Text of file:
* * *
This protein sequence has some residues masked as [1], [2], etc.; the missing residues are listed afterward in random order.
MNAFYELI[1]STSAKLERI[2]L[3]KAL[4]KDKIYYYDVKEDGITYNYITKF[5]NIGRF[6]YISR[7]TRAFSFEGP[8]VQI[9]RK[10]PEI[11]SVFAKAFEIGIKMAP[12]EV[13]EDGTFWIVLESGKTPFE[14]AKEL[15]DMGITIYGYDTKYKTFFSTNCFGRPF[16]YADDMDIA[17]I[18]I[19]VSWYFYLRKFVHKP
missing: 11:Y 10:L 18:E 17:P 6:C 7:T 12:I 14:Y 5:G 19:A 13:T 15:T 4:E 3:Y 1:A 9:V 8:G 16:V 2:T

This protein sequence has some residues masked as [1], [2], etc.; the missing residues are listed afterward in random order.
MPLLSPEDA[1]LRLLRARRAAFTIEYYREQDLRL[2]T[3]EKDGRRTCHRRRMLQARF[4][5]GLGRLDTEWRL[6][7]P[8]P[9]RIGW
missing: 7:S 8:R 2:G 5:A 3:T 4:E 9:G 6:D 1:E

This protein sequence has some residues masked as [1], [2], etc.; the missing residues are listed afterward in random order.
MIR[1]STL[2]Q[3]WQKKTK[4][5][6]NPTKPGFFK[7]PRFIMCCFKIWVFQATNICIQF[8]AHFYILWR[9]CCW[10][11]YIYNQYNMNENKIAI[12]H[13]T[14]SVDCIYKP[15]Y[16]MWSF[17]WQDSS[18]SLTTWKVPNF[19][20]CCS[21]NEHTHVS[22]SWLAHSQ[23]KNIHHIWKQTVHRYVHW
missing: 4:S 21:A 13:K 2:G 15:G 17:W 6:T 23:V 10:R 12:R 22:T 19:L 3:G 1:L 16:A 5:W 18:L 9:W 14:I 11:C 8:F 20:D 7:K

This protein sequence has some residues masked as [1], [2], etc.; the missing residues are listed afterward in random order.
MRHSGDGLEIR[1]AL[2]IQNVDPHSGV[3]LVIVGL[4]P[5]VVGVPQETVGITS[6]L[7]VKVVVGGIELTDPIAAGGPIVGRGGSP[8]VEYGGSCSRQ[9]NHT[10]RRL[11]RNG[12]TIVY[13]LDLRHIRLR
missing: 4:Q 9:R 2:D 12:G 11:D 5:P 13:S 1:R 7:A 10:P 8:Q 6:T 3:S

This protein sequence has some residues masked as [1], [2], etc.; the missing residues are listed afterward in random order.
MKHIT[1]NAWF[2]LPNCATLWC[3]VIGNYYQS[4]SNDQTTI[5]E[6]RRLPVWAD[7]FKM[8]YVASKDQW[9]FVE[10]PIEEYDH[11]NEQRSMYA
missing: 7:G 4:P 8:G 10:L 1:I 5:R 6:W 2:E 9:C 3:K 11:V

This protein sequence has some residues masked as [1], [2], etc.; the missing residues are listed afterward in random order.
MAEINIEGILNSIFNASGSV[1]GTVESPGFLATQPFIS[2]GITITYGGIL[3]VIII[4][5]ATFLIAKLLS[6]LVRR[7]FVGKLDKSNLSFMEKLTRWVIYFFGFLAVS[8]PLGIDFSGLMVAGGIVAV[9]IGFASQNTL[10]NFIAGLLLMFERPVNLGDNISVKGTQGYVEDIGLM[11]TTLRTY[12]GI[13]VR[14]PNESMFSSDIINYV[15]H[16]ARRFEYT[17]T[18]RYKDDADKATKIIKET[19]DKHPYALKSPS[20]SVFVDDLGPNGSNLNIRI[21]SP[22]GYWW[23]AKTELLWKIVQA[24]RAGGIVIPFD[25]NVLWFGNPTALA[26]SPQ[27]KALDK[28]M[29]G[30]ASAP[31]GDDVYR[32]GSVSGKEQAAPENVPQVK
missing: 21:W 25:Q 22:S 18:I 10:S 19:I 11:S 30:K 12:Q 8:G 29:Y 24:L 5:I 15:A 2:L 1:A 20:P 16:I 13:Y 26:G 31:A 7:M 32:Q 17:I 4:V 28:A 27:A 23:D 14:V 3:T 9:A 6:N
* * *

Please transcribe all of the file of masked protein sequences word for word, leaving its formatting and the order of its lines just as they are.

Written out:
This protein sequence has some residues masked as [1], [2], etc.; the missing residues are listed afterward in random order.
MNAFYELI[1]STSAKLERI[2]L[3]KAL[4]KDKIYYYDVKEDGITYNYITKF[5]NIGRF[6]YISR[7]TRAFSFEGP[8]VQI[9]RK[10]PEI[11]SVFAKAFEIGIKMAP[12]EV[13]EDGTFWIVLESGKTPFE[14]AKEL[15]DMGITIYGYDTKYKTFFSTNCFGRPF[16]YADDMDIA[17]I[18]I[19]VSWYFYLRKFVHKP
missing: 11:Y 10:L 18:E 17:P 6:C 7:T 12:I 14:Y 5:G 19:A 13:T 15:T 4:E 3:Y 1:A 9:V 8:G 16:V 2:T

This protein sequence has some residues masked as [1], [2], etc.; the missing residues are listed afterward in random order.
MPLLSPEDA[1]LRLLRARRAAFTIEYYREQDLRL[2]T[3]EKDGRRTCHRRRMLQARF[4][5]GLGRLDTEWRL[6][7]P[8]P[9]RIGW
missing: 7:S 8:R 2:G 5:A 3:T 4:E 9:G 6:D 1:E

This protein sequence has some residues masked as [1], [2], etc.; the missing residues are listed afterward in random order.
MIR[1]STL[2]Q[3]WQKKTK[4][5][6]NPTKPGFFK[7]PRFIMCCFKIWVFQATNICIQF[8]AHFYILWR[9]CCW[10][11]YIYNQYNMNENKIAI[12]H[13]T[14]SVDCIYKP[15]Y[16]MWSF[17]WQDSS[18]SLTTWKVPNF[19][20]CCS[21]NEHTHVS[22]SWLAHSQ[23]KNIHHIWKQTVHRYVHW
missing: 4:S 21:A 13:K 2:G 15:G 17:W 6:T 23:V 10:R 12:R 22:T 19:L 3:G 1:L 16:A 5:W 18:L 9:W 14:I 11:C 8:F 20:D 7:K

This protein sequence has some residues masked as [1], [2], etc.; the missing residues are listed afterward in random order.
MRHSGDGLEIR[1]AL[2]IQNVDPHSGV[3]LVIVGL[4]P[5]VVGVPQETVGITS[6]L[7]VKVVVGGIELTDPIAAGGPIVGRGGSP[8]VEYGGSCSRQ[9]NHT[10]RRL[11]RNG[12]TIVY[13]LDLRHIRLR
missing: 4:Q 9:R 2:D 12:G 11:D 5:P 13:S 1:R 7:A 10:P 8:Q 6:T 3:S

This protein sequence has some residues masked as [1], [2], etc.; the missing residues are listed afterward in random order.
MKHIT[1]NAWF[2]LPNCATLWC[3]VIGNYYQS[4]SNDQTTI[5]E[6]RRLPVWAD[7]FKM[8]YVASKDQW[9]FVE[10]PIEEYDH[11]NEQRSMYA
missing: 7:G 4:P 8:G 10:L 1:I 5:R 6:W 2:E 9:C 3:K 11:V

This protein sequence has some residues masked as [1], [2], etc.; the missing residues are listed afterward in random order.
MAEINIEGILNSIFNASGSV[1]GTVESPGFLATQPFIS[2]GITITYGGIL[3]VIII[4][5]ATFLIAKLLS[6]LVRR[7]FVGKLDKSNLSFMEKLTRWVIYFFGFLAVS[8]PLGIDFSGLMVAGGIVAV[9]IGFASQNTL[10]NFIAGLLLMFERPVNLGDNISVKGTQGYVEDIGLM[11]TTLRTY[12]GI[13]VR[14]PNESMFSSDIINYV[15]H[16]ARRFEYT[17]T[18]RYKDDADKATKIIKET[19]DKHPYALKSPS[20]SVFVDDLGPNGSNLNIRI[21]SP[22]GYWW[23]AKTELLWKIVQA[24]RAGGIVIPFD[25]NVLWFGNPTALA[26]SPQ[27]KALDK[28]M[29]G[30]ASAP[31]GDDVYR[32]GSVSGKEQAAPENVPQVK
missing: 21:W 25:Q 22:S 18:I 10:S 19:I 11:S 30:K 12:Q 8:G 29:Y 24:L 5:I 15:A 2:L 1:A 20:P 16:I 13:Y 26:G 31:A 7:M 32:Q 17:I 4:V 28:A 27:A 23:D 14:V 3:T 9:A 6:N